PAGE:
Alumnus and Trump VP speaks at networking event
By Steve Seepersaud
"I didn't even appear on The Apprentice to get my job, and I haven't heard the words 'you're fired' in the seven years [I've been there]," said Ron Lieberman '87 about his position as executive vice president for The Trump Organization.
Lieberman discussed his career path, including how he got to work with Donald Trump, before a group of nearly 80 alumni at a Jan. 24 networking event in Manhattan sponsored by the Alumni Association and its Metro New York Chapter.
"For me, that path started at this great institution Binghamton, and I'm forever grateful for that. We're all very lucky to have the opportunity to go to such a great institution," he said.
Prior to working in Trump Tower, Lieberman was head of the revenue division of New York City's Parks Department. He negotiated a contract to give Trump the operation of the ice rink within Central Park. Through the brokering of the deal, they became friends and Trump eventually offered Lieberman an opportunity to work for him. Lieberman oversees a number of businesses such as real estate holdings, a modeling agency and golf courses. Currently, he is involved in the project to build the Ferry Point golf course in The Bronx underneath the Whitestone Bridge.
"Golf courses are not an easy business or a great financial model," Lieberman said. "We cherry pick the best properties with terrific bones. We buy them cheap and then Donald spends his money fixing them up. He puts his name and his brand on them, and this has been a terrific formula for success for us."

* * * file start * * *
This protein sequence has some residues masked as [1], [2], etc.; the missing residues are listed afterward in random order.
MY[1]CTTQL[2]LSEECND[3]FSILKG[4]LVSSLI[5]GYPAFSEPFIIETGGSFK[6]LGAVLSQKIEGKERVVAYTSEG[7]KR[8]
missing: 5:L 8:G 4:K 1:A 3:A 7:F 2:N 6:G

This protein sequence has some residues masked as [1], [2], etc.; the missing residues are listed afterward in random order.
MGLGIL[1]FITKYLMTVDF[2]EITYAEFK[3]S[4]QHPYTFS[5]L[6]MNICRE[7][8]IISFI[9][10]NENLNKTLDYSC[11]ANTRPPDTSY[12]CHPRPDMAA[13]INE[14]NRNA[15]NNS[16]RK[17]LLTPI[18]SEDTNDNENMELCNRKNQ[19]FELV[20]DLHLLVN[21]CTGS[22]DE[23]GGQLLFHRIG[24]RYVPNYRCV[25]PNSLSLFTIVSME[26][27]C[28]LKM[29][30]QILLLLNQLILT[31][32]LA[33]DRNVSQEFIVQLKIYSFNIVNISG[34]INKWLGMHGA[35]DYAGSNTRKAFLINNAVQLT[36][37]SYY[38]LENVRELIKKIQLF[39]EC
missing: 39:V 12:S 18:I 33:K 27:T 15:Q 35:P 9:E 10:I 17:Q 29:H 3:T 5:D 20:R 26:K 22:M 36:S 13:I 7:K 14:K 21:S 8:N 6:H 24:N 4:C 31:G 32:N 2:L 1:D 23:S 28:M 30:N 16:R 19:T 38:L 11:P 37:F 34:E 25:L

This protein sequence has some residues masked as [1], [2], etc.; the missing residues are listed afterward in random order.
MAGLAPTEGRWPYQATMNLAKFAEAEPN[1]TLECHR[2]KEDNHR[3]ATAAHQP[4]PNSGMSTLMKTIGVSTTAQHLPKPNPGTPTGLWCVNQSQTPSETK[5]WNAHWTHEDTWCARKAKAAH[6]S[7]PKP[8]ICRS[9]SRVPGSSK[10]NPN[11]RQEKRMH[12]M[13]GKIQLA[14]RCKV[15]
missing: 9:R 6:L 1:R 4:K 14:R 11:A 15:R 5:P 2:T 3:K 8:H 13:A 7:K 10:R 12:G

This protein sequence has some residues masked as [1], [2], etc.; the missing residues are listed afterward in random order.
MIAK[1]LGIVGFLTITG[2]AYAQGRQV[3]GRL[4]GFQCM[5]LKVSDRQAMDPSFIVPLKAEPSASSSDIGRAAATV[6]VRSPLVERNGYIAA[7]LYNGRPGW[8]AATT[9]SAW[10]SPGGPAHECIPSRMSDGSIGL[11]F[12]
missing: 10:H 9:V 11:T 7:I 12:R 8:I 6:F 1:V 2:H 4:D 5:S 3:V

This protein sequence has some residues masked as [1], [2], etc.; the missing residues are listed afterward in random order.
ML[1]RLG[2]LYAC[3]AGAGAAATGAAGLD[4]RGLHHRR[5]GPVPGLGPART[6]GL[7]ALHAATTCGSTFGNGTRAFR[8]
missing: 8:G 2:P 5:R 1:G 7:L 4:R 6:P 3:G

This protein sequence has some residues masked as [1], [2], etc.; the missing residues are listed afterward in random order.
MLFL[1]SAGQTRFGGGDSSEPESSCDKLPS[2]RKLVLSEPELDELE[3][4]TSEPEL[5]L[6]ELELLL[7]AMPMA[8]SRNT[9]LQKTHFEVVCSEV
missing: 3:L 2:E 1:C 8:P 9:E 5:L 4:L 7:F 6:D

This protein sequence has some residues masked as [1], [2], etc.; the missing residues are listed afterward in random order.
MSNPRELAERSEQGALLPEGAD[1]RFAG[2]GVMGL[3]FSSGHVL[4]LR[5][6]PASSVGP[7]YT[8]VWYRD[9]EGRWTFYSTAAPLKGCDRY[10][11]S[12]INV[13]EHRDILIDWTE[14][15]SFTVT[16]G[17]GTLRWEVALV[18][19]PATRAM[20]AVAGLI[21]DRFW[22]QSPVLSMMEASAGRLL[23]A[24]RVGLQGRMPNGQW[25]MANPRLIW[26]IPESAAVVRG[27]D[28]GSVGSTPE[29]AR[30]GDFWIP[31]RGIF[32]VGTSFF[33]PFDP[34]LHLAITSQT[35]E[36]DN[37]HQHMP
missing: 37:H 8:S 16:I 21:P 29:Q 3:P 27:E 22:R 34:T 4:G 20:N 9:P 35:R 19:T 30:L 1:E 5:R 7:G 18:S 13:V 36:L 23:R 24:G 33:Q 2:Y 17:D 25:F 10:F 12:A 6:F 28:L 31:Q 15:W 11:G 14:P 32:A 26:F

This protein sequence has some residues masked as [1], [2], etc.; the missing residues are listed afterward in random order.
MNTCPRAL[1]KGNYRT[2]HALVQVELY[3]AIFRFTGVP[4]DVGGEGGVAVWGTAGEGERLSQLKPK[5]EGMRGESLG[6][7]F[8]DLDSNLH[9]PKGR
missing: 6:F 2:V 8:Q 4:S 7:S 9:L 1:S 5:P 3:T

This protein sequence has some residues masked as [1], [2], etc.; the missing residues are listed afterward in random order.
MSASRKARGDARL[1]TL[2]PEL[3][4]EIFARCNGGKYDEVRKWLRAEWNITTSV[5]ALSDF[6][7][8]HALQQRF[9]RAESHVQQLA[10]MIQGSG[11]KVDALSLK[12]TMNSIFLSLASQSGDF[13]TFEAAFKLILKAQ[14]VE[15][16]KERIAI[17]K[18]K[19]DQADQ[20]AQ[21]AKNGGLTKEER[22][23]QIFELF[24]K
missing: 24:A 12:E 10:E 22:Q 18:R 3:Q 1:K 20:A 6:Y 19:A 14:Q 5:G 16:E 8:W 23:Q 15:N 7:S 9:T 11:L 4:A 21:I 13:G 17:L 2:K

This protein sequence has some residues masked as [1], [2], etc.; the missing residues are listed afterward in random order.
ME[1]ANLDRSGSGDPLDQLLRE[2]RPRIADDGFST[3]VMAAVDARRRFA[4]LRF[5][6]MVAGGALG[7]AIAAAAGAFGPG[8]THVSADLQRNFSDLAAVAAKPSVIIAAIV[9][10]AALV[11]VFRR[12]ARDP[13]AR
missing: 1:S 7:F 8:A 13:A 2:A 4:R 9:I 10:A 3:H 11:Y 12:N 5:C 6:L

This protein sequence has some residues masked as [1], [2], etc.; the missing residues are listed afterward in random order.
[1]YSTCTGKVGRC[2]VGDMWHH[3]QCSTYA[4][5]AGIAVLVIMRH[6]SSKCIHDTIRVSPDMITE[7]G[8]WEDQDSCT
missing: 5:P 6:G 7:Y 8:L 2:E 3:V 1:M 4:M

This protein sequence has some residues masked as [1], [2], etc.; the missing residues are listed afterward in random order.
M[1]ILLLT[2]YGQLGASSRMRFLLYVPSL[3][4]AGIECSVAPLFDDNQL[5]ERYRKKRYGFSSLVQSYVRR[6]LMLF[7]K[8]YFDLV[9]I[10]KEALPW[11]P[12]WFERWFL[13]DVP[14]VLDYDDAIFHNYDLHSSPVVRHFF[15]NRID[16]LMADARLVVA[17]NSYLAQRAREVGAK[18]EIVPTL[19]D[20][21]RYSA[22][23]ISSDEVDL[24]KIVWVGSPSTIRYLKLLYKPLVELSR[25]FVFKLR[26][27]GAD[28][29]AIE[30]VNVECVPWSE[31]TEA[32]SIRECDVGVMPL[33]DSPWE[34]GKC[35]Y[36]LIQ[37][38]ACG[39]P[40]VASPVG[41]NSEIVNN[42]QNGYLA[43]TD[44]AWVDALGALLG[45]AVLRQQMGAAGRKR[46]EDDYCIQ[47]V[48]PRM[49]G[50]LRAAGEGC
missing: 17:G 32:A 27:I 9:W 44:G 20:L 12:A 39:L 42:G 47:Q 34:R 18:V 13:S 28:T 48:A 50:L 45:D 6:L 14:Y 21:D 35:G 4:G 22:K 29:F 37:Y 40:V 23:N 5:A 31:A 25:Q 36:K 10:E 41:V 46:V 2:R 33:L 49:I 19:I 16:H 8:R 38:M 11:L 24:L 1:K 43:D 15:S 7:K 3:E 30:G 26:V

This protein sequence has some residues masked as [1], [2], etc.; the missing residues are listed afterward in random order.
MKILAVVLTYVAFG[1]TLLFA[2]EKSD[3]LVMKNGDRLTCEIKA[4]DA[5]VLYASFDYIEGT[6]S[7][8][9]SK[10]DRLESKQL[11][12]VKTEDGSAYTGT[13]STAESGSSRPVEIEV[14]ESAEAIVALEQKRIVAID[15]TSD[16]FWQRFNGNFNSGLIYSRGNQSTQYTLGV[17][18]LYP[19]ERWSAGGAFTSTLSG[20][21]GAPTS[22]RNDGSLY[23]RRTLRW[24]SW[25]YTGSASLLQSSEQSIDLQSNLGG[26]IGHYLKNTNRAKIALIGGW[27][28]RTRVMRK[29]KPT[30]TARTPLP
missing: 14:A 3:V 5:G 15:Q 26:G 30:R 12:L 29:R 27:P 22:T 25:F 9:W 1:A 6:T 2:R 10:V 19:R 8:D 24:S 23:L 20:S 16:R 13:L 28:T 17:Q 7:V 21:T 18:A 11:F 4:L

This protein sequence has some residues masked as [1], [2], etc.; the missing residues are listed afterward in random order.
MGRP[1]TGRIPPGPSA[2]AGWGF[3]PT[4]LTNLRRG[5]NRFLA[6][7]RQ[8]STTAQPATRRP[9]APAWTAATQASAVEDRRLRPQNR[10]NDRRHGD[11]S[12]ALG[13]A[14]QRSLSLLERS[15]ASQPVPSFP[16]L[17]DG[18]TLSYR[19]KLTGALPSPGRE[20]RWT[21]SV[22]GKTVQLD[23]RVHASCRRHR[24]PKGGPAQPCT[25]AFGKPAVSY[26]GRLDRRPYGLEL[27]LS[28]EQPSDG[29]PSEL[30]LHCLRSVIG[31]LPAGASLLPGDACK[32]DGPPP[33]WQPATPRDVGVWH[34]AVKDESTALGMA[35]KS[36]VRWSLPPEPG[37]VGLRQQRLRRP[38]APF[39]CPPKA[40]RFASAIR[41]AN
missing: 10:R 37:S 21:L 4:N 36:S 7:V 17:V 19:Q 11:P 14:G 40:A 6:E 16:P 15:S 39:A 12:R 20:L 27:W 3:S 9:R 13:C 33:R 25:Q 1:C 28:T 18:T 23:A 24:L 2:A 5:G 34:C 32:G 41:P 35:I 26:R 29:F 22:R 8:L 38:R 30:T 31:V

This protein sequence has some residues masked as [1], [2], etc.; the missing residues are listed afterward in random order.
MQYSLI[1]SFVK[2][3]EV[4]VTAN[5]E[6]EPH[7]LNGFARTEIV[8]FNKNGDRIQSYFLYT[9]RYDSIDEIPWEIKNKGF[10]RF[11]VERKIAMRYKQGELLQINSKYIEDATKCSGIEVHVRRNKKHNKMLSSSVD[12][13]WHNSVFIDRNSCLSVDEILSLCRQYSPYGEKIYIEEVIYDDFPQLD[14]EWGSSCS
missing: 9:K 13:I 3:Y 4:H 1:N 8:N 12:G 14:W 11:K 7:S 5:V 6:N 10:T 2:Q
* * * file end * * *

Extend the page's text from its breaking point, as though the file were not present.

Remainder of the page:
Lieberman shared a few anecdotes about his boss, showing the tough and human sides of "The Donald," such as Trump's threatening to take out a newspaper ad to shame a vendor that owed him money, or paying off the mortgage of a young couple that helped him fix a flat tire on a busy Los Angeles freeway.
"I work on the same floor as [Donald] and I'm in and out of his office at least 10 times a day," Lieberman says. "I talk to people all the time and they ask me what it's like. People who hate him don't know him the way I know him. He's very personable, a warm guy, very philanthropic. And, he's incredibly funny."
At the event, President Harvey Stenger shared that the University's enrollment is growing and he would like it to reach 20,000 students by 2020.
"Things have changed significantly, and some alumni say 'Is this really my Binghamton University?'" Stenger said. "I tell them it is. Bigger is better and Binghamton University should be bigger because we are good. Why should we let students be educated at other universities when we can do it better?"
Anne McCall, dean of Harpur College of Arts and Sciences, said she came to Binghamton University for the same reason as the alumni who attended the reception; she was attracted by the caliber of students and the University's academic profile.
"We are a University of accomplishment and opportunity," McCall said. "We have students who can go to extremely affluent universities but they come to Binghamton because they know they can get the same kinds of opportunities in a more real setting."
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